I like food, and I like books, but I’m not that into books about food. So when a friend of mine suggested we visit a great new store that sold old cookbooks, I was reluctant. Eventually, though, I got curious about the woman I saw sitting behind a busy desk in the window of Bonnie Slotnick Cookbooks, and went in.
The women in the window is Bonnie Slotnick. She’s been running her small emporium of used cookbooks at this location since 2000.
On my first visit, I entered the store reluctantly. But I left even more reluctantly, and have been back several times since, because it’s such a nice place to hang around. There are some chairs you can sit in. The shelves are filled with books, as with any bookstore, but these aren’t so much to read as to be examined, like artifacts. The store is as much about women as it is about food, and several generational variants on femininity and homemaking are present.
For anyone interested in cooking the appeal is obvious. But the store is a kind of time travel machine. The homemaker’s consciousness, as refracted through the fussy, commercial prism of food preparation, is represented on every shelf. The store is a place where all the weird anxieties, obsessions, fads and fashions of a given decade can be found manifesting themselves.
Bonnie Slotnick with some of her books
Photo by Josh Gilbert
Bonnie Slotnick single-handedly compiled the collection of books she stocks.
The store is a slender, book-filled room with a big window looking out onto 10th Street at one end. The Village Jazz Shop used to be just across the hall (“When the Village Jazz Shop is open, it’s open” read the sign on the door), but after 9/11 the owner moved out. Down the block from Bonnie Slotnick is the estimable Three Lives Bookshop , which is still very much there. Across the street is the Gourmet Garage, which sells boxes of clementines for 8 dollars, and half the box is no good. (But they’ll replace it with another box, if you ask.)
“I just got a call from somebody who was looking for two different recipes from the Pillsbury Bake-Off that were collected in the same book,” she said recently, sitting behind her cluttered desk.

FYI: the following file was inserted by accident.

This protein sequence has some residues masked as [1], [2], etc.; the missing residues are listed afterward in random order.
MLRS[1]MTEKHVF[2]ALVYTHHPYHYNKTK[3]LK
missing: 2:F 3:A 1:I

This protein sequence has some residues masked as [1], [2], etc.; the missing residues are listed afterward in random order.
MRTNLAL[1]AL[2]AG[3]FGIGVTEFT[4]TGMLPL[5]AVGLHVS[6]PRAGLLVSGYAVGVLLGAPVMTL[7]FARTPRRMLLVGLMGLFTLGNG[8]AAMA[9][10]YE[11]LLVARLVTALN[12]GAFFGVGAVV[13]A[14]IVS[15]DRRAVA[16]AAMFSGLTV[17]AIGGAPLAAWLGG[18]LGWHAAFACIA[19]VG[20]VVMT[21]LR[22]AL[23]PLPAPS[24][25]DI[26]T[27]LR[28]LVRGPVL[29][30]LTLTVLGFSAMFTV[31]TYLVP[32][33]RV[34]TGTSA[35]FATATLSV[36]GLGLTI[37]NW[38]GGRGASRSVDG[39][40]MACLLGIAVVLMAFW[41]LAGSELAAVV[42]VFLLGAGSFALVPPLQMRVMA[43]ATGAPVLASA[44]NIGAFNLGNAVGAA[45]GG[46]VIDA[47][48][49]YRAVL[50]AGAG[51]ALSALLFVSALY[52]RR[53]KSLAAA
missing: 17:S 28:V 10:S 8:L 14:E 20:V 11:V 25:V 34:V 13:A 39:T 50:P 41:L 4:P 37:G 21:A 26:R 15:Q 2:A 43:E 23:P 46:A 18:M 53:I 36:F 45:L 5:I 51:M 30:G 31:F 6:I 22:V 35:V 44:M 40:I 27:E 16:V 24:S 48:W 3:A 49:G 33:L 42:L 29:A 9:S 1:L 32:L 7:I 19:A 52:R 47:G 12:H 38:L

I asked what a Pillsbury Bake-Off was.
“The Pillsbury Bake-Off is a baking contest that’s been going on since 1949, and every year the winning recipes are published in a booklet. It’s kind of fading now, but it used to be a real big deal because it had a $100,000 worth of prizes presented by Art Linkletter.
Do you know who Art Linkletter was?”
I did not.
“He was the host of ‘Art Linkletter’s House Party,’ a favorite TV show among housewives in the 50’s. He also started the TV show ‘Kids Say The Darndest Things,’ later revived by Bill Cosby.
“The woman who asked for the recipes is a regular custumer. I had just baked a batch of one of those cookies for my Christmas cookie plate. This customer
said it was from the seventies. So then it became a question of looking through Pillsbury books from the seventies. So I started going through the box of booklets, and got lost in them because the pictures are so wonderful. These are real home cooks, from places like Bismarck, North Dakota, St. Joseph, Missouri, and here’s Mrs. Beth Klabbatz, from Akron Ohio! They’re just regular homemakers. They all have fussy, curled hairdos, and most of them wear these pointy harlequin glasses. Sometimes they’re wearing hats, usually with little veils. The recipes have names like ‘Lemon Wow,’ and ‘Almond Petals,’ and ‘Honey Crest Whirlygigs,’ and ‘Bon Bon Donut Drops,’ which is dear to my heart because it’s my nickname. Bon Bon. Not Donut Drop,” she added. “And I only get called that by certain people.”
I asked if she has other nicknames.
“I was called ‘Brownie Bonnie’ for a while, when I baked brownies for a soup kitchen at a temple on East 12th Street, the Village Temple. I was so gung-ho about that gig! I baked about 10 dozen brownies for Saturday lunch every week, and I varied them each time with a different ‘mix-in,’ like m&ms, Reese’s Pieces, chunks of Snickers bars. The people who worked there were a strange bunch. Then the rabbi was arrested for interfering with a minor girl. I never found out exactly what he did but it was mentioned in the paper.”
She’s not baking at the Village Temple anymore.
On shelves in front of Bonnie’s desk are rows of shoebox-size boxes.
“Those are advertising booklets from food companies–flour mills, baking powder and yeast companies, things that date back to the turn of the century, booklets from chocolate and nut companies, recipe booklets from Borden, things like that. They usually have really beautiful artwork.”
I was once hanging around the store when a woman came in and said that she was looking for a gift. “It’s for the couple that lives next door to me,” said the woman. “Two guys, and they’ve got their whole apartment decorated with 1950’s furniture and artwork and tableware. Walking in there is like walking into ‘Peggy Sue Got Married!’ And I want something that works well in that environment.”
She got out from behind her desk to help look for the cookbook that would go with that apartment. Bonnie Slotnick stocks about 3,000 used cookbooks in her store, including 8 boxes of those little booklets from the flour companies and the yeast companies and the nut companies, which contain about 500 pamphlets each.
I stood near the crowded desk and notices a newspaper clipped tapped to the wall, an old headline that read: “Tenacious Slotnick Faces Biggest Test!”
Bonnie Slotnick Cookbooks
163 West 10th Street, just East of Seventh Avenue